Radiant. Waterless wells with radiant heat designs have heating elements either in the base of the unit under the warming pan, exposed under the food pan, or wrapped in the walls and base of the warming pan itself. Disadvantages of a heating element located only below the food pan is that it can get very hot, so food can get scorched on the bottom or dried out when operated without water. The heating elements in the wrap-around design surround food pans with radiant heat (much the way steam does) so it operates at less extreme temperatures than the bottom-mount design. Regardless, these units should be insulated to retain heat.

Convection. These units have a heating element and a fan in the bottom of the warming pan that circulates hot air around the food pan. They provide even heat, but must be insulated, and do add a small amount of noise to the ambient environment. While specifically designed for waterless operation only, one maker added drains to its units in the event an employee accidentally spills or pours something into the well.

Induction. Electromagnetic coils in the base react with the special metal in certain food pans, heating them and in turn the food they contain. A big plus is that the only heat comes from the food pan itself, so these units don’t need to be insulated and can be mounted in virtually any countertop material. Heat also can be precisely controlled, and units typically require less wattage than designs with heating elements. They may be more expensive up front, but energy savings will likely add up in the long run. They require special pans, however.

Conduction. One maker’s design circulates heated polypropylene glycol through the walls and bottom of the warming pan, which comes into direct contact with the food pan, conducting heat into the food.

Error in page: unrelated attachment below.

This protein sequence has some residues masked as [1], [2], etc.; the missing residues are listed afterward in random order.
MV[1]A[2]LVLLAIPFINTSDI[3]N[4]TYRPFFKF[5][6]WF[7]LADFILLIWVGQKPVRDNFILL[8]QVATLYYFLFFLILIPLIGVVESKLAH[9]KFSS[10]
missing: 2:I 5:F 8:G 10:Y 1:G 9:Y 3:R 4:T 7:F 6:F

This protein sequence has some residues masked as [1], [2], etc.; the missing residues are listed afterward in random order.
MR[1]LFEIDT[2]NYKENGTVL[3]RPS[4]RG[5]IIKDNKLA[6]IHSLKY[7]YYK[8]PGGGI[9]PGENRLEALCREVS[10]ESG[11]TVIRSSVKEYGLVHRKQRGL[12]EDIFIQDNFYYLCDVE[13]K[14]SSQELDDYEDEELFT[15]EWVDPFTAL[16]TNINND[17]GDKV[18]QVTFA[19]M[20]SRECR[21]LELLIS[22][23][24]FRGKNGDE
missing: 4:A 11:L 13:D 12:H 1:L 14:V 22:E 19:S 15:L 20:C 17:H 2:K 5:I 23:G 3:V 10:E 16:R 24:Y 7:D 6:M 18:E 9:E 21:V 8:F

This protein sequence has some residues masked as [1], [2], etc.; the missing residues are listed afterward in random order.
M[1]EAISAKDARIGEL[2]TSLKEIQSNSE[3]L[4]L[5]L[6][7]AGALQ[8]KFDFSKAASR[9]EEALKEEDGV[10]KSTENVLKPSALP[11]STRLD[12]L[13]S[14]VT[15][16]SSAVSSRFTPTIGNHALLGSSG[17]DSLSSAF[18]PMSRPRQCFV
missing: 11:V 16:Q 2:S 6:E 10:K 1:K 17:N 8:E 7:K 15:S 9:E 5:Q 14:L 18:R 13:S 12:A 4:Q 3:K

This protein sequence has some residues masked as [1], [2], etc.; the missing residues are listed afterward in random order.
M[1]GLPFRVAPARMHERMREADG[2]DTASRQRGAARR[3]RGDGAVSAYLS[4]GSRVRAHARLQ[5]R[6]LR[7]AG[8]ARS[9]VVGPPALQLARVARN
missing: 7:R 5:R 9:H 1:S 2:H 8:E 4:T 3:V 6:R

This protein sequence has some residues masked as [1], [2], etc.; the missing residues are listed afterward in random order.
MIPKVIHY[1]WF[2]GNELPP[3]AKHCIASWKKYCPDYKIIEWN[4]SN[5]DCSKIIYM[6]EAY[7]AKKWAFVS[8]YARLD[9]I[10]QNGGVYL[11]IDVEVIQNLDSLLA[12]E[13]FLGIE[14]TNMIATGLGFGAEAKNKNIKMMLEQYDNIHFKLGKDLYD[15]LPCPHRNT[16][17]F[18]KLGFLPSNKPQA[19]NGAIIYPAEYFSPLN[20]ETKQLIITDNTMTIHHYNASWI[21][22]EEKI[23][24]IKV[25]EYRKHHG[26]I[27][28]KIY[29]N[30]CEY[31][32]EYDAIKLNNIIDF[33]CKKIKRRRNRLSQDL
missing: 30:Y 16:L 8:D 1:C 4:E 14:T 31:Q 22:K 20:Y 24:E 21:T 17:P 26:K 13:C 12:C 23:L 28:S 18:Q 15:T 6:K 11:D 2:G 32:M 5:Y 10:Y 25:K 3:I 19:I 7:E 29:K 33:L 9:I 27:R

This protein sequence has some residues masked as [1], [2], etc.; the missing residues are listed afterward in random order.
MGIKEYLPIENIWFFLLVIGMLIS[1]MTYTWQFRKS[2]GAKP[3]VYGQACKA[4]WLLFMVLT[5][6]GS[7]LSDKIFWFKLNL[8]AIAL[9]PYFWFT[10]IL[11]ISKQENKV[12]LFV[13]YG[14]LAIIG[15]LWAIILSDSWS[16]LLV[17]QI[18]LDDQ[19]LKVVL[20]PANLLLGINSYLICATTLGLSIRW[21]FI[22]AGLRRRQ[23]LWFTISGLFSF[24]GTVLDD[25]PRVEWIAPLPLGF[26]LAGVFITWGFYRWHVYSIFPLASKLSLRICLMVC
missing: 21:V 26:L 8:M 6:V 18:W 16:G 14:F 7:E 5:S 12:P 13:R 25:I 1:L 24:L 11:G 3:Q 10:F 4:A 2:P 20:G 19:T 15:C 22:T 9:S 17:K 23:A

Vollrath Dry Hot Well

Dry hot wells accept various pan depths. This model uses two induction capsules per well; each zone can fit a different pan depth. — Courtesy of Vollrath.


What to Look For

When ready to specify waterless hot wells, take note of the following features:

Construction. Wells should be constructed of deepdrawn, heavy-gauge stainless. Look for coved corners and clean welds. You can buy individual wells, open wells or ganged/modular wells in a variety of sizes and configurations. Temperature control is more precise on individual and modular wells. Most units will accommodate both 2 1/2-in.D and 4-in.D hotel pans, and many will even accept 6-in.D pans.

Controls. Temperature controls may be electromechanical or digital, and they can be infinite or thermostatic. Infinite controls let you adjust the temperature for different foods (usually on a dial from one to 10) but you may have to experiment to find the right setting. Thermostatic controls maintain a specific temperature in degrees that you set. Having controls for each individual well, whether single or modular, will give you the most flexibility.

Electrical service. Match the specifications of the model you purchase with the electrical service you have available. Most makers offer models in 208V and/or 240V service, but you’ll need the right amperage circuits to operate these wells. Also, some are plug-and-play, but many models must be hard-wired so will cost more to install. Finally, pay attention to wattage, as models that use fewer watts per well typically save you money, but perform as well as higher energy users.

Clearance. Make sure you have the recommended amount of clearance around drop-in hot wells, not only to protect components such as controls from heat the wells produce, but also whatever countertop materials you use. Some hot wells may require more clearance than others, depending on countertop materials and heating method. Induction units typically need very little clearance.

Certification. Be sure the units are third-party certified. If NSF, they should meet NSF4 for food safety holding temperatures as well as NSF7 for cleanability. If UL, units also should meet UL Sanitary certification.